ESPE Abstracts (2019) 92 P1-386

ESPE2019 Poster Category 1 Growth and Syndromes (to include Turner Syndrome) (2) (23 abstracts)

Prevalence of Copy Number Variations (CNVs) in a Cohort of SGA Children with Persistent short Stature Associated with Additional Clinical Features.

Elena Inzaghi 1,2 , Annalisa Deodati 1,2 , Carla Bizzarri 1 , GraziaMaria Ubertini 1 , Stefania Pedicelli 1 , Marco Cappa 1 & Stefano Cianfarani 1,2,3


1D.P.U.O. "Bambino Gesù" Children's Hospital, Rome, Italy. 2University of Rome Tor Vergata, Rome, Italy. 3Women's and Children's Health, Karolinska Institutet, Stockholm, Sweden

Background: Multiple factors may affect intrauterine growth leading to birth of children small for gestational age (SGA). The impact of subtle genetic alterations on both pre and post-natal growth is still largely unknown.

Objective and Hypotheses: The aim of this study was to investigate the prevalence of CNVs in a cohort of SGA children with persistent short stature.

Subjects and Methods: 26 SGA children (9.5 ± 1.2 yrs, 10F/16M) with short stature associated with dysmorphic features and/or developmental delay underwent array-CGH (aCGH) analysis.

Results: aCGH analysis showed CNVs in 50% (n=13) of short SGA children. Specifically, six patients had a microdeletion involving the following regions: 22q11.2, 8p21.2-8p12, 3q24q25.1, 19q13.11, 20q11.21q12, 15q26. In three females the same microdeletion involving 17p13.3 was found. In two patients the detected anomaly consisted of microduplication involving 10q21.3 and Xp11.3 region. In a female patient a compound microduplication was found (11q12.2 inherited from mother and Xq27.1 from father). In a boy the presence of both a microdeletion of 12p13.33 and a microduplication of 19q13.43 was observed.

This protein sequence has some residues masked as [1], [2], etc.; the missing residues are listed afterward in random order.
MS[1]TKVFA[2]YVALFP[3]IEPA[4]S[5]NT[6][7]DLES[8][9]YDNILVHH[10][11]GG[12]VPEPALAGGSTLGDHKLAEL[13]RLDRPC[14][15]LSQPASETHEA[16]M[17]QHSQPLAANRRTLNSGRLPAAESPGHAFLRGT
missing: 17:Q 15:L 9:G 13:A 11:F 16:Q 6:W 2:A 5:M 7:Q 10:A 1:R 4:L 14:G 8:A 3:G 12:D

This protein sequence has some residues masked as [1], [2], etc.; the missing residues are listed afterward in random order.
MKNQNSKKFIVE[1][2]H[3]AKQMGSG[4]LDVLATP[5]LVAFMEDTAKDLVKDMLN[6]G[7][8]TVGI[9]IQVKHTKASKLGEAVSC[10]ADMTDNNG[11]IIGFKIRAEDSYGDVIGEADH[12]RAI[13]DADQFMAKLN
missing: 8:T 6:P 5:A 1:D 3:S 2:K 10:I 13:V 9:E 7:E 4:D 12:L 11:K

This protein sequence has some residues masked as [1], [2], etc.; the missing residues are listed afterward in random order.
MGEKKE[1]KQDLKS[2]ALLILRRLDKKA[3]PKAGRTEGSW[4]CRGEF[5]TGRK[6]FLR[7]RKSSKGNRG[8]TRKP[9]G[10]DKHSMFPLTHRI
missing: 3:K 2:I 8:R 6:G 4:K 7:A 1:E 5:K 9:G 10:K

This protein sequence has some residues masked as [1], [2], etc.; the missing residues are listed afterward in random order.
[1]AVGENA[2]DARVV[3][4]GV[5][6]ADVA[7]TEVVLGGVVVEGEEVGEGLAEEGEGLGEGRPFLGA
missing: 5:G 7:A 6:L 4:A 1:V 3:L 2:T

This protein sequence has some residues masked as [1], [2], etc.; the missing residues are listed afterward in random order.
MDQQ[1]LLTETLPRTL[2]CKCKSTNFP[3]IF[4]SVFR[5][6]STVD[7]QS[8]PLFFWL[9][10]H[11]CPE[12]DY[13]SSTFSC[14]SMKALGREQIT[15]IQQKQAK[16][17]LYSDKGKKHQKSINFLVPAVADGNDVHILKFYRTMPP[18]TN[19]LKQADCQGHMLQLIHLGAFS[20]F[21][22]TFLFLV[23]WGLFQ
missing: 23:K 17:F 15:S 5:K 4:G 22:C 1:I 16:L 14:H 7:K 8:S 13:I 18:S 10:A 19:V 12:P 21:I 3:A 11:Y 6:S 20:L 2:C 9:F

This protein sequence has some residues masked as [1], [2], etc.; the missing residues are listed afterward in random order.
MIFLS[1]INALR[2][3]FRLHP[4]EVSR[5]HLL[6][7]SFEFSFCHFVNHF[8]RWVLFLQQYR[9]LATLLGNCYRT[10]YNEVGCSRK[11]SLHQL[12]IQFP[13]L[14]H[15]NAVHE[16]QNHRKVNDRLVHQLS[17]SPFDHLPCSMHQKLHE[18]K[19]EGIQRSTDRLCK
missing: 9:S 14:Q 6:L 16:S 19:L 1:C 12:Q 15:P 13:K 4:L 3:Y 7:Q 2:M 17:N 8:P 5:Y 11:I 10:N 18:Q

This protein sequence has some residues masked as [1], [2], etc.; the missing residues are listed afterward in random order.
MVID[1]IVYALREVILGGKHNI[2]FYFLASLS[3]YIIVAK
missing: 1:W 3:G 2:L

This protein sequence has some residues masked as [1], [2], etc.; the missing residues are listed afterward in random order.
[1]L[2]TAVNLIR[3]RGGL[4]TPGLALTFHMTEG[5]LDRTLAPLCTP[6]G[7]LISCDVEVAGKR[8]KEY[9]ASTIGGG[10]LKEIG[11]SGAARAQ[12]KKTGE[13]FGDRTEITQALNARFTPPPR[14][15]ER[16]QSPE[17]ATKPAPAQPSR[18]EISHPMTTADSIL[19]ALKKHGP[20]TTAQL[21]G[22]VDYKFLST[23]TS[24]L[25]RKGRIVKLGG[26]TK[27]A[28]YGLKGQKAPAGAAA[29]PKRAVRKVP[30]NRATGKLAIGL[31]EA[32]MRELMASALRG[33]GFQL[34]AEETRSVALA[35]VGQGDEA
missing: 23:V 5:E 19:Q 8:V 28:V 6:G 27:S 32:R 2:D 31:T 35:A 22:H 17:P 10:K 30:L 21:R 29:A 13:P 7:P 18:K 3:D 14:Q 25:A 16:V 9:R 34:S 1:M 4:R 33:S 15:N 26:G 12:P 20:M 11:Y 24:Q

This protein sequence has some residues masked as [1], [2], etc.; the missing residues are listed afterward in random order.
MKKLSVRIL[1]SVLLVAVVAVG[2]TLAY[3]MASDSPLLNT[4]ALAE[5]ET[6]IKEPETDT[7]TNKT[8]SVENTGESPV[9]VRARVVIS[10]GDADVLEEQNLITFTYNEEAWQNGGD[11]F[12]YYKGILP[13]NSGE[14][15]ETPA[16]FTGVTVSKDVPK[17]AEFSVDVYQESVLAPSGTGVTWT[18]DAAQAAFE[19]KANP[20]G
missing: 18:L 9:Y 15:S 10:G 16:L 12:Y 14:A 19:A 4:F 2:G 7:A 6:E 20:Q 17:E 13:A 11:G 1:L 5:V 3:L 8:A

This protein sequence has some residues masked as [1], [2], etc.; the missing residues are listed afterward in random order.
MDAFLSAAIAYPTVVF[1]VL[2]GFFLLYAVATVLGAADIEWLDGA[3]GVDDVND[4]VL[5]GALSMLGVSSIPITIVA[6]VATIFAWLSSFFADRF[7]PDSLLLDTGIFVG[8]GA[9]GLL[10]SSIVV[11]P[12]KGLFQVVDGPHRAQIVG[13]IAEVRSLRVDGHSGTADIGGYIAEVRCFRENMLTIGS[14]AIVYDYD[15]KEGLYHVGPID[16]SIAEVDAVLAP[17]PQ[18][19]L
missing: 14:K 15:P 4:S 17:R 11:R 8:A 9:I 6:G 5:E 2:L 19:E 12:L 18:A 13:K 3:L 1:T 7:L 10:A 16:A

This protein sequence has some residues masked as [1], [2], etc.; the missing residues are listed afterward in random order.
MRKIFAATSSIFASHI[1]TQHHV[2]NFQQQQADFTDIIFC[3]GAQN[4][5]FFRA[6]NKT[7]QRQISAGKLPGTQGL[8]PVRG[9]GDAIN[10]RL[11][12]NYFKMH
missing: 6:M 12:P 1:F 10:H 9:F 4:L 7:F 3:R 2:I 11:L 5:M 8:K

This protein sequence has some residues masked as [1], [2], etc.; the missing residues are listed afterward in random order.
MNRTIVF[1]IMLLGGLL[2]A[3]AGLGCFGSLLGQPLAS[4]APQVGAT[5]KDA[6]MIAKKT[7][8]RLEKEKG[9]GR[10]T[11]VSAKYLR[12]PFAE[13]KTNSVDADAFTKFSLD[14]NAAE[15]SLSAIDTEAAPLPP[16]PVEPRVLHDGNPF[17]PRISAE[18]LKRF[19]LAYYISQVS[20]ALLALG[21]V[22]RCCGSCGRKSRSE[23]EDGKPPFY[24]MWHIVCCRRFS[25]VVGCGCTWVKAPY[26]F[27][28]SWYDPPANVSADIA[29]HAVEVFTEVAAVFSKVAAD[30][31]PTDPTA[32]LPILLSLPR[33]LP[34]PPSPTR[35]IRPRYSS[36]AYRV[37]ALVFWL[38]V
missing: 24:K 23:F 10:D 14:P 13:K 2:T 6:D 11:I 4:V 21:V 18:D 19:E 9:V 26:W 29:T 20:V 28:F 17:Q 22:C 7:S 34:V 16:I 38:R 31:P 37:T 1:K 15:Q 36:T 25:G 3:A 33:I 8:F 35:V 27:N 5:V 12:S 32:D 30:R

Conclusions: These results show that CNVs can be detected by aCGH analysis in a large proportion of SGA children with short stature associated with additional clinical features. Interestingly, the involvement of 17p13.3 region occurs with a relative high frequency, suggesting that genes located in this region play a key role in pre and post-natal growth.

Volume 92

58th Annual ESPE

Vienna, Austria
19 Sep 2019 - 21 Sep 2019

European Society for Paediatric Endocrinology 

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